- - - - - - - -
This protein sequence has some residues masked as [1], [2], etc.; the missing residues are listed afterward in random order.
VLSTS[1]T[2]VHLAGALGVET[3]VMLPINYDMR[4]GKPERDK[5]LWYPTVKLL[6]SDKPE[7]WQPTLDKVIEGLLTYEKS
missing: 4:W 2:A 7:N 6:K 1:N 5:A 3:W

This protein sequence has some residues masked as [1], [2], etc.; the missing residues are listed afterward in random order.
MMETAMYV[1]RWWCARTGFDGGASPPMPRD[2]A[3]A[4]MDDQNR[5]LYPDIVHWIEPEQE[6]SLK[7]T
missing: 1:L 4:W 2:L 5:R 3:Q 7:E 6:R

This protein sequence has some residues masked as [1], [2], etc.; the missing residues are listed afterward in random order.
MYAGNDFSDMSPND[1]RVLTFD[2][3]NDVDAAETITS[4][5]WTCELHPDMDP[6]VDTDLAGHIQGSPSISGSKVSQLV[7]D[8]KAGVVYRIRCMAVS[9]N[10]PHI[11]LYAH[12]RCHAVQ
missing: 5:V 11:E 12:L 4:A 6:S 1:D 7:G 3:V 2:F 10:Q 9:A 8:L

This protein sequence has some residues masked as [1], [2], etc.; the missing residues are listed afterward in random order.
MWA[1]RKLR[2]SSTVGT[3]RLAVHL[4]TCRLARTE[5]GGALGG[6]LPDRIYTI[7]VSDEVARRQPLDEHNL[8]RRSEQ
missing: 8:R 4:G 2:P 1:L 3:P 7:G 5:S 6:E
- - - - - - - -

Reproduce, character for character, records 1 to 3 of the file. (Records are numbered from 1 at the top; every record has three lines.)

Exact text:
This protein sequence has some residues masked as [1], [2], etc.; the missing residues are listed afterward in random order.
VLSTS[1]T[2]VHLAGALGVET[3]VMLPINYDMR[4]GKPERDK[5]LWYPTVKLL[6]SDKPE[7]WQPTLDKVIEGLLTYEKS
missing: 4:W 2:A 7:N 6:K 1:N 5:A 3:W

This protein sequence has some residues masked as [1], [2], etc.; the missing residues are listed afterward in random order.
MMETAMYV[1]RWWCARTGFDGGASPPMPRD[2]A[3]A[4]MDDQNR[5]LYPDIVHWIEPEQE[6]SLK[7]T
missing: 1:L 4:W 2:L 5:R 3:Q 7:E 6:R

This protein sequence has some residues masked as [1], [2], etc.; the missing residues are listed afterward in random order.
MYAGNDFSDMSPND[1]RVLTFD[2][3]NDVDAAETITS[4][5]WTCELHPDMDP[6]VDTDLAGHIQGSPSISGSKVSQLV[7]D[8]KAGVVYRIRCMAVS[9]N[10]PHI[11]LYAH[12]RCHAVQ
missing: 5:V 11:E 12:L 4:A 6:S 1:D 7:G 3:V 2:F 10:Q 9:A 8:L